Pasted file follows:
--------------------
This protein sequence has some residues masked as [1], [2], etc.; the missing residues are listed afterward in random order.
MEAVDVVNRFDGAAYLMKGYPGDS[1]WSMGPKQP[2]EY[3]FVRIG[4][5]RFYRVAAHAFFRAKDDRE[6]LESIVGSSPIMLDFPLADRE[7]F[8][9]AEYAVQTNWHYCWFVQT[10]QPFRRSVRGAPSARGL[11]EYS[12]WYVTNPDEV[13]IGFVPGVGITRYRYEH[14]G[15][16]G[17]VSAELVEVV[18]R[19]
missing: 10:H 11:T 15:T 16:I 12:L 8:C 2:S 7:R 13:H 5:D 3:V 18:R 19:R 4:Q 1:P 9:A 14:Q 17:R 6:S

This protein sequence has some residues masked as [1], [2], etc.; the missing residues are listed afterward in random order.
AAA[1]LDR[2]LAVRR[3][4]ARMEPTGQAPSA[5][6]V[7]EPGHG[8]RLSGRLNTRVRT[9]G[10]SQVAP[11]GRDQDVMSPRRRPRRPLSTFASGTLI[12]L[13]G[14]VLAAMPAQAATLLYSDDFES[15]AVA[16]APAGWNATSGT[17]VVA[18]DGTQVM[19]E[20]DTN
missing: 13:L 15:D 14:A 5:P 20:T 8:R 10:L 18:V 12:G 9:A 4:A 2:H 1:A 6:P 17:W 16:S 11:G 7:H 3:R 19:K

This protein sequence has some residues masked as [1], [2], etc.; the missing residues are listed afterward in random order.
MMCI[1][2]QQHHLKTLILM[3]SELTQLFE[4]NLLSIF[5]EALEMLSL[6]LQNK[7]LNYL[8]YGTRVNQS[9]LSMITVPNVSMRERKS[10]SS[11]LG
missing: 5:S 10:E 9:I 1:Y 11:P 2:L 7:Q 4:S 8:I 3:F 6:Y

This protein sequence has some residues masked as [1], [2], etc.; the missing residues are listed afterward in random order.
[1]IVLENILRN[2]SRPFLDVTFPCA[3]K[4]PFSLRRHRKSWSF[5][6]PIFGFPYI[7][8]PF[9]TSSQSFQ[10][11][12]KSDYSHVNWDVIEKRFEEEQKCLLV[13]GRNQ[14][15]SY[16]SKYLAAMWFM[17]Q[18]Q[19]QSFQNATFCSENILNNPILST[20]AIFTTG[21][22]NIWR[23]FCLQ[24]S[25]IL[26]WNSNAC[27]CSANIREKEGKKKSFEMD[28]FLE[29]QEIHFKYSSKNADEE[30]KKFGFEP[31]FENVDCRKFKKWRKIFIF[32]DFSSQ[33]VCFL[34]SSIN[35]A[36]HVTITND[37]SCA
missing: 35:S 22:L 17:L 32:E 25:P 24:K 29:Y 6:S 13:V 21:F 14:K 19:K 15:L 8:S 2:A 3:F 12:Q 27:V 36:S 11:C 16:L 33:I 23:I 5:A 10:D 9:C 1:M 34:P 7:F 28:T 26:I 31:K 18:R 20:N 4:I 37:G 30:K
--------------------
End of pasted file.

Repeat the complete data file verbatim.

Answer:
This protein sequence has some residues masked as [1], [2], etc.; the missing residues are listed afterward in random order.
MEAVDVVNRFDGAAYLMKGYPGDS[1]WSMGPKQP[2]EY[3]FVRIG[4][5]RFYRVAAHAFFRAKDDRE[6]LESIVGSSPIMLDFPLADRE[7]F[8][9]AEYAVQTNWHYCWFVQT[10]QPFRRSVRGAPSARGL[11]EYS[12]WYVTNPDEV[13]IGFVPGVGITRYRYEH[14]G[15][16]G[17]VSAELVEVV[18]R[19]
missing: 10:H 11:T 15:T 16:I 12:L 8:C 2:S 7:R 13:H 5:D 3:V 18:R 19:R 4:Q 1:P 9:A 14:Q 17:R 6:S

This protein sequence has some residues masked as [1], [2], etc.; the missing residues are listed afterward in random order.
AAA[1]LDR[2]LAVRR[3][4]ARMEPTGQAPSA[5][6]V[7]EPGHG[8]RLSGRLNTRVRT[9]G[10]SQVAP[11]GRDQDVMSPRRRPRRPLSTFASGTLI[12]L[13]G[14]VLAAMPAQAATLLYSDDFES[15]AVA[16]APAGWNATSGT[17]VVA[18]DGTQVM[19]E[20]DTN
missing: 13:L 15:D 14:A 5:P 20:T 8:R 10:L 18:V 12:G 9:A 4:A 2:H 1:A 6:P 17:W 16:S 11:G 7:H 3:R 19:K

This protein sequence has some residues masked as [1], [2], etc.; the missing residues are listed afterward in random order.
MMCI[1][2]QQHHLKTLILM[3]SELTQLFE[4]NLLSIF[5]EALEMLSL[6]LQNK[7]LNYL[8]YGTRVNQS[9]LSMITVPNVSMRERKS[10]SS[11]LG
missing: 5:S 10:E 9:I 1:Y 11:P 2:L 7:Q 4:S 8:I 3:F 6:Y

This protein sequence has some residues masked as [1], [2], etc.; the missing residues are listed afterward in random order.
[1]IVLENILRN[2]SRPFLDVTFPCA[3]K[4]PFSLRRHRKSWSF[5][6]PIFGFPYI[7][8]PF[9]TSSQSFQ[10][11][12]KSDYSHVNWDVIEKRFEEEQKCLLV[13]GRNQ[14][15]SY[16]SKYLAAMWFM[17]Q[18]Q[19]QSFQNATFCSENILNNPILST[20]AIFTTG[21][22]NIWR[23]FCLQ[24]S[25]IL[26]WNSNAC[27]CSANIREKEGKKKSFEMD[28]FLE[29]QEIHFKYSSKNADEE[30]KKFGFEP[31]FENVDCRKFKKWRKIFIF[32]DFSSQ[33]VCFL[34]SSIN[35]A[36]HVTITND[37]SCA
missing: 35:S 22:L 17:L 32:E 25:P 24:K 29:Y 6:S 13:V 21:F 14:K 19:K 15:L 8:S 2:A 3:F 12:Q 27:V 36:S 11:C 16:L 33:I 23:I 5:A 10:D 9:C 1:M 34:P 7:F 28:T 26:I 31:K 18:R 20:N 4:I 37:G 30:K